Riyadh – Mubasher: Saudi Arabia’s success story in managing the COVID-19 outbreak marks its outstanding agility in responding to public health emergencies, as well as ensuring the well-being of residents and pilgrims is a key pillar of the kingdom’s healthcare strategy, according to a press release.
The successful response to the pandemic and its challenges came at a time when oil prices were volatile. The kingdom walked the talk in this regard, scoring across all four phases of the preparedness and response framework - prevent, detect, contain, and treat.
Overcoming challenges through concerted efforts
Given that Saudi Arabia has one of the most challenging environments in managing the crisis, being the most populated GCC country, with a large population of expatriates as well as pilgrims who come from across the world to visit the two holy cities of Mecca and Medina.
Even before a single COVID-19 case was reported in the kingdom, Saudi Arabia suspended pilgrimages. Access to the two holy cities was barred as early as 26 February, long before many nations had even considered lockdown and even before the World Health Organisation (WHO) had labelled COVID-19 as a global pandemic.
This foresight helped achieve better outcomes in managing the virus spread and enabled the kingdom to be among countries that did not report an uncontrollable outbreak.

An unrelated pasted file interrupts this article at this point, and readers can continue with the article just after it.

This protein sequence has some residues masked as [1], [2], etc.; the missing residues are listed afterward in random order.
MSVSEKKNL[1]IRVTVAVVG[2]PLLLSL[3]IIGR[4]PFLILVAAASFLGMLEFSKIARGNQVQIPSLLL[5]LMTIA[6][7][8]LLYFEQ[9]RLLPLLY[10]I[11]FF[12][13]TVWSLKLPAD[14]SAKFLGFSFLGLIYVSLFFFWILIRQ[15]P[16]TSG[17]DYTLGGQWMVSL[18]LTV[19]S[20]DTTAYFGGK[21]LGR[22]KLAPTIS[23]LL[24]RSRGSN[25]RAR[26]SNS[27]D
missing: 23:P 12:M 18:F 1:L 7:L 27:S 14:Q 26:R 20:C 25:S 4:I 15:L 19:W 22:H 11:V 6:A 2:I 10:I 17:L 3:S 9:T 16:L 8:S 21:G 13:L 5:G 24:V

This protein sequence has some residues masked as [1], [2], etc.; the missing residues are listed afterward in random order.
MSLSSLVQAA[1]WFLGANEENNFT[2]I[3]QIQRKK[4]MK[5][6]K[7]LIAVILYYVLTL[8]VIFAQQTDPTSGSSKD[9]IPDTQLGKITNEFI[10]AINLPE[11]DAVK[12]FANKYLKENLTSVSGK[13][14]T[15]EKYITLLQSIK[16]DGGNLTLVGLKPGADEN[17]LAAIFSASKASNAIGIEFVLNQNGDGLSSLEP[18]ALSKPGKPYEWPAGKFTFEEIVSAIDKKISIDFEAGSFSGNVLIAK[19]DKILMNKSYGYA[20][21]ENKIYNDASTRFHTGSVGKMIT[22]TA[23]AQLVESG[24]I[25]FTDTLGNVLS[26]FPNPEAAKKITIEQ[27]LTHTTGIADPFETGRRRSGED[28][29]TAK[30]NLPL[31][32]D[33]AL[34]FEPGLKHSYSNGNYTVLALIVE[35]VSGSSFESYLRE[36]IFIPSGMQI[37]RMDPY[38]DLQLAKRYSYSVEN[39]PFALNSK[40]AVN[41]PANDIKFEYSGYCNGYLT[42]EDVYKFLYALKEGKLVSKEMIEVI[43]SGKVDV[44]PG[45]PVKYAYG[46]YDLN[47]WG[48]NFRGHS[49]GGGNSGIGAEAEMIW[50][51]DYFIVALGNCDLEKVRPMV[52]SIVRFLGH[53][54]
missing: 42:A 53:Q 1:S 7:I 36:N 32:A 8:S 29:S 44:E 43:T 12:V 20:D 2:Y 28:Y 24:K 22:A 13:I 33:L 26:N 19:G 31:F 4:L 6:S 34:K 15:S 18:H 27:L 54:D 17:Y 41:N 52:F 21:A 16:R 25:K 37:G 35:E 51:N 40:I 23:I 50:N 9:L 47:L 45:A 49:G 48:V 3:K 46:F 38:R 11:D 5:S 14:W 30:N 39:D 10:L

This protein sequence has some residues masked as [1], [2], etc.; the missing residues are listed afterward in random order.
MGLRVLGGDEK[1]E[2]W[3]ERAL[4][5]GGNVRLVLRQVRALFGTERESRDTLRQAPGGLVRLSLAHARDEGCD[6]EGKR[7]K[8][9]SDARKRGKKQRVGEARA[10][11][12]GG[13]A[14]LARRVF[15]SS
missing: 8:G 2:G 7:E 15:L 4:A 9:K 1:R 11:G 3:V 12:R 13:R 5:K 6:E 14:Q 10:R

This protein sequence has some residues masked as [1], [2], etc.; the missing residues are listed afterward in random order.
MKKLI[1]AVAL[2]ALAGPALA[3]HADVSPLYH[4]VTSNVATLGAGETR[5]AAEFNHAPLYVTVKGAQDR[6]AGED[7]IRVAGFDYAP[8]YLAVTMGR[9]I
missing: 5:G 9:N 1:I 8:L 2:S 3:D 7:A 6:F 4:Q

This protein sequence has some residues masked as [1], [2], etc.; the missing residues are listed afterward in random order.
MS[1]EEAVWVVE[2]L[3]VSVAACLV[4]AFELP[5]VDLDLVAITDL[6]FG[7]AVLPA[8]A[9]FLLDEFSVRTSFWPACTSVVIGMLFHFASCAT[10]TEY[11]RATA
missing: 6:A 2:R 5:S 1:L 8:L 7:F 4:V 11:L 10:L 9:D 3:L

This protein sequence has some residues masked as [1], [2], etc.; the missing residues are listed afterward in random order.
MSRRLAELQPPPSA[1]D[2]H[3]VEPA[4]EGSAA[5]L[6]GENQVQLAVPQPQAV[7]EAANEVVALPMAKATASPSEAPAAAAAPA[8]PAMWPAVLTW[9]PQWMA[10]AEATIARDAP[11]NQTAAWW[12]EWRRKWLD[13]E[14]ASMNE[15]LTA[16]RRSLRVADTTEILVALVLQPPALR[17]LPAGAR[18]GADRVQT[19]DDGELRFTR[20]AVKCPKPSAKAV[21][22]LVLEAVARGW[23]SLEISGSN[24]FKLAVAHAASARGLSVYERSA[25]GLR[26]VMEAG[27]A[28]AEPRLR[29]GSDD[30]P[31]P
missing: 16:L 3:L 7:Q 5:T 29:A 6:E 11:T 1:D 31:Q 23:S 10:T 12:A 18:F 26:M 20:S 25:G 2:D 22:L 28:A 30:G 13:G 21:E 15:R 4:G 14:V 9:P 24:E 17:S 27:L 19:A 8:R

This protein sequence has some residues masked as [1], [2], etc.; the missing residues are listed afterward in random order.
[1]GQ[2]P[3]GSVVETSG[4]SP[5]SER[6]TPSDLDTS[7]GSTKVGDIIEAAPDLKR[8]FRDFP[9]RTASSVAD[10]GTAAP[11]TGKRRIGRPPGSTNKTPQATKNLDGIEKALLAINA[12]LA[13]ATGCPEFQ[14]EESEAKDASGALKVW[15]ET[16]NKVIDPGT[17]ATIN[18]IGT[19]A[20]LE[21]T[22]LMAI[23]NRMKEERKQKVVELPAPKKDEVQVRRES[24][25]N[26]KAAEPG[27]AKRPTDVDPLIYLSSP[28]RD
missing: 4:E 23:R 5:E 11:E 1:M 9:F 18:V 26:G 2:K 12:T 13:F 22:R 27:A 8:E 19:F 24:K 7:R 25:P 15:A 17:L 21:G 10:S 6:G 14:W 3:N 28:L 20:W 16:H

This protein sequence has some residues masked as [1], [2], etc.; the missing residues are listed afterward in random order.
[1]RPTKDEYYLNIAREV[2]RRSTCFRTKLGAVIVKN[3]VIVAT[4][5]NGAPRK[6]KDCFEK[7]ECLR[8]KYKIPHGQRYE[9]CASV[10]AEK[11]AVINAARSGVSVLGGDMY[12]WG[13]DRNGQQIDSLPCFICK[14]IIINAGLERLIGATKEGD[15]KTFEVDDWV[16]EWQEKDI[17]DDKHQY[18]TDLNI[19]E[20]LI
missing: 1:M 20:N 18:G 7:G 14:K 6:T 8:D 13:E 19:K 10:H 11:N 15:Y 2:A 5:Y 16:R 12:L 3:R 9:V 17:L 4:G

Moreover, the Ministry of Health relied on the most advanced digital healthcare structure, as well as the fast-paced mobilisation of more than 25 hospitals and care resources during the early phases of the pandemic, in efforts to contain the outbreak.
Food security was ensured with well-stocked supermarkets, even as reports of hoarding were making headlines in other nations.
With that being said, the kingdom successfully navigated the crisis and is today on the road to the new normal, thanks to its decisive policymaking, strong governance, and a robust healthcare system.
Nationwide detection programme
On 30 March, at the start of the pandemic, King Salman bin Abdulaziz decreed that coronavirus treatment must be available for free to anyone in need of medical care, including those who reside in the kingdom illegally.
Soon after, a high-level multisectoral committee, headed by the Minister of Health, was established to evaluate the situation and to take timely action. Updates were communicated to the general public to promote transparency and build trust.
Initially, the polymerase chain reaction (PCR) testing capacity in the kingdom neared 1,000 tests per day and has increased to 95,000, with the daily average performed tests reaching 65,000.
As of 21 July, health authorities conducted over 3.5 million laboratory tests for COVID-19.
The kingdom further opened free mass testing drive-through test centres in major cities, including Mecca, Medina, Riyadh, and Jeddah, and activated (Tetamman) Clinics that function as fever clinics - in over 230 locations across the country for patients showing symptoms.